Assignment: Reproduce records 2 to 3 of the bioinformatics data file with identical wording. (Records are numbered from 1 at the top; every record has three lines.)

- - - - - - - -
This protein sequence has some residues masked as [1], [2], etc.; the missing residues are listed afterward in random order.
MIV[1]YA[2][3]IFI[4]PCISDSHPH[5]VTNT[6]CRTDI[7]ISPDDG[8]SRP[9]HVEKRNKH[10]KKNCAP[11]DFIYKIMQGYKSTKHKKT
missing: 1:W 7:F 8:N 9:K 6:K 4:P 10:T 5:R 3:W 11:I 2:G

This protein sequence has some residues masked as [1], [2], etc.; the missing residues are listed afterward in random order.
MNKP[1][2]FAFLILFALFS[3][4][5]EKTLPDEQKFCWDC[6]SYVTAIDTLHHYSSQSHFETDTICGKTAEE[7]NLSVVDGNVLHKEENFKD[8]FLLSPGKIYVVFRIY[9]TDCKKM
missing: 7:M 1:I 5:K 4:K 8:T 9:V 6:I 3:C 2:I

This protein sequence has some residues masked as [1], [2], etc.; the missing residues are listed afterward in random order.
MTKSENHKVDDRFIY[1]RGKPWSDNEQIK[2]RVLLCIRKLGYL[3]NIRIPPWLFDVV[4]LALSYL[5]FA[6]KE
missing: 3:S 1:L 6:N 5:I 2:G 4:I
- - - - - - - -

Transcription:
This protein sequence has some residues masked as [1], [2], etc.; the missing residues are listed afterward in random order.
MNKP[1][2]FAFLILFALFS[3][4][5]EKTLPDEQKFCWDC[6]SYVTAIDTLHHYSSQSHFETDTICGKTAEE[7]NLSVVDGNVLHKEENFKD[8]FLLSPGKIYVVFRIY[9]TDCKKM
missing: 7:M 1:I 5:K 4:K 8:T 9:V 6:I 3:C 2:I

This protein sequence has some residues masked as [1], [2], etc.; the missing residues are listed afterward in random order.
MTKSENHKVDDRFIY[1]RGKPWSDNEQIK[2]RVLLCIRKLGYL[3]NIRIPPWLFDVV[4]LALSYL[5]FA[6]KE
missing: 3:S 1:L 6:N 5:I 2:G 4:I